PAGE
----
This young Scipio was a shrewd man. He made up his mind that the best way to get Hannibal out of Italy was to attack the Carthaginians in their own country. He felt sure that then they would order all their troops home to defend Carthage. The senate did not agree with him, and the wary Cunctator did not agree; but Scipio had become consul, and no one could well hinder him from carrying out his plans, especially as the common people believed in him and promptly volunteered to fill up his lines. It resulted just as he had hoped. He overcame the Carthaginian army in Africa, and Hannibal was called home. There was a terrible battle between the two armies at Za'ma, and the forces of Hannibal were destroyed. Then the Romans saw how wise Scipio had been, and they gave him the title of Af-ri-can'us in honor of his victories in Africa. When he came home, he had a more magnificent triumph than had ever been seen in Rome before. Carthage was crushed. She had to give up her elephants and warships, to pay Rome an immense tribute, and agree to wage no wars without the consent of her conqueror.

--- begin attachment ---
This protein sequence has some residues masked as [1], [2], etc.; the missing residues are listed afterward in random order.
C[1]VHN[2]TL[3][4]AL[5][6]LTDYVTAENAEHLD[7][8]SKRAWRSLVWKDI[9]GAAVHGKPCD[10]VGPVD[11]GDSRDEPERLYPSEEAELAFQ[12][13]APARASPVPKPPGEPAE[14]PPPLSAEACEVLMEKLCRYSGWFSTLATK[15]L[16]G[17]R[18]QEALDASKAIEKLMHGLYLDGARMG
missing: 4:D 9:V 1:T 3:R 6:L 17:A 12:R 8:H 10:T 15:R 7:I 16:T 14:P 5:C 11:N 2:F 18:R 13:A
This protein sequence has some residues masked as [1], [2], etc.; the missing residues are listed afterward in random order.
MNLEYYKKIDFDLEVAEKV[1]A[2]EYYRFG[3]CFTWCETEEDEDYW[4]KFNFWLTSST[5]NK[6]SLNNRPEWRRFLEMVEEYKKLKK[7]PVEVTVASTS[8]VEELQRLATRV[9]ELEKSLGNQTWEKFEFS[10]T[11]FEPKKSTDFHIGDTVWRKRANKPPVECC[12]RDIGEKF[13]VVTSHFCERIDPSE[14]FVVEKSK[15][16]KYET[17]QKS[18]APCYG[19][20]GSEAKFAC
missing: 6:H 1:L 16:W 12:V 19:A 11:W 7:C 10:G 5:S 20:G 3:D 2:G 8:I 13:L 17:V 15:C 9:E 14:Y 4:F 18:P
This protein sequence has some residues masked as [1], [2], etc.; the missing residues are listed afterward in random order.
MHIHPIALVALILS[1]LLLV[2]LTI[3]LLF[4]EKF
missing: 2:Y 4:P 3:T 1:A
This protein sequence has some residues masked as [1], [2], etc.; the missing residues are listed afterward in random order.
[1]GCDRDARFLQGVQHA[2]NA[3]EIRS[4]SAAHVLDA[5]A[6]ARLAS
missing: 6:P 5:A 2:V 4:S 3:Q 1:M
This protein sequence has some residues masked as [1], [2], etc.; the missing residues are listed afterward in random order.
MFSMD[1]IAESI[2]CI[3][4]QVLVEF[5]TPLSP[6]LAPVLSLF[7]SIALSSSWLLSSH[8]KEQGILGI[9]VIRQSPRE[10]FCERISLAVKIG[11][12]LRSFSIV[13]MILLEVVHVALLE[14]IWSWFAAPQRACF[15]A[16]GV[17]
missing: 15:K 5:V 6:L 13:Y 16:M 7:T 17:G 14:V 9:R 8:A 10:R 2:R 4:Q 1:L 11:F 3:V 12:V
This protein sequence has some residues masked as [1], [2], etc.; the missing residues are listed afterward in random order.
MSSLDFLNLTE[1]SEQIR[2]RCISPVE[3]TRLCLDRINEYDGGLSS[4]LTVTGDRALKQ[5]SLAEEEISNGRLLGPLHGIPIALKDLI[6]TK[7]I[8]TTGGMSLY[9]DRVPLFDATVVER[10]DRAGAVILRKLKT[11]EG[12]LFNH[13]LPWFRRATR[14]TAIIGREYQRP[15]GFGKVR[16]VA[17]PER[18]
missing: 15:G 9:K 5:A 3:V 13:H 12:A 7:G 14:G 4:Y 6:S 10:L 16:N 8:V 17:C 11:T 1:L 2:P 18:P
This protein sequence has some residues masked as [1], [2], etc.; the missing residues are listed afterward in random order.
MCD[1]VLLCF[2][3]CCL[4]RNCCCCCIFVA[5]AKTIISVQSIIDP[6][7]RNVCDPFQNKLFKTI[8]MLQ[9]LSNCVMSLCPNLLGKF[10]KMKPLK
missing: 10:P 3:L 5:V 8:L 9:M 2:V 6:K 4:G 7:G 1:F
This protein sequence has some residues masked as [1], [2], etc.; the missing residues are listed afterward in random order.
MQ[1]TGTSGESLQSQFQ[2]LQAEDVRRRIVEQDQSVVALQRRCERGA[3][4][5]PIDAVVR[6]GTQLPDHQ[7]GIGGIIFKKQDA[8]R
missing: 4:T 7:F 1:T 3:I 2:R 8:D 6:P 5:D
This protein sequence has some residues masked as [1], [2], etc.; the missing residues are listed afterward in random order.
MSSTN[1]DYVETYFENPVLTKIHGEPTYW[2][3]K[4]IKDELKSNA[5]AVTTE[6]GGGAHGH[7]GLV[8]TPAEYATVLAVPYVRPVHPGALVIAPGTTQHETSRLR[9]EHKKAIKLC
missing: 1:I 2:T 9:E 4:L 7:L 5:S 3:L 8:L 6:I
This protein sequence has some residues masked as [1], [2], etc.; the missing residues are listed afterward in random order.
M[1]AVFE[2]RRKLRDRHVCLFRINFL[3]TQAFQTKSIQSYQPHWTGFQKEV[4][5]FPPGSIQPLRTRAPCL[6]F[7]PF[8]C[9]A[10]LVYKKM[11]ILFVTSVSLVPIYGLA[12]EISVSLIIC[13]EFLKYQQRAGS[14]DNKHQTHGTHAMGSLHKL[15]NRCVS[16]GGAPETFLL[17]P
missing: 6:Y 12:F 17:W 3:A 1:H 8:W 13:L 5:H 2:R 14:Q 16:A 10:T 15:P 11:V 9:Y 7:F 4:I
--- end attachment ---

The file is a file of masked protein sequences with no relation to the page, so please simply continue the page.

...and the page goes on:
This was the end of the second war between Carthage and Rome, but it was not the end of Hannibal's career. He became chief magistrate of his city. He found that some of its officials were taking possession of the state revenues. He put a stop to this and managed so wisely that even the enormous annual tribute could be paid to Rome without taxing the citizens severely. He showed himself as great a statesman as soldier, and in spite of all her troubles, Carthage became prosperous again. Rome in her jealousy demanded that Hannibal should be given up; but he fled to Syria. It is said that he and Scipio Africanus met in Asia Minor and had many friendly talks together. The story is told that Scipio once asked Hannibal whom he regarded as the greatest general. Hannibal replied, "Alexander." "Whom next?" asked Scipio. "Pyr'rhus," was the reply. "And whom next?" "Myself." "Where, then, would you have ranked yourself if you had conquered me?" "Above Alexander, above Pyrrhus, and above all other generals," said the Carthaginian.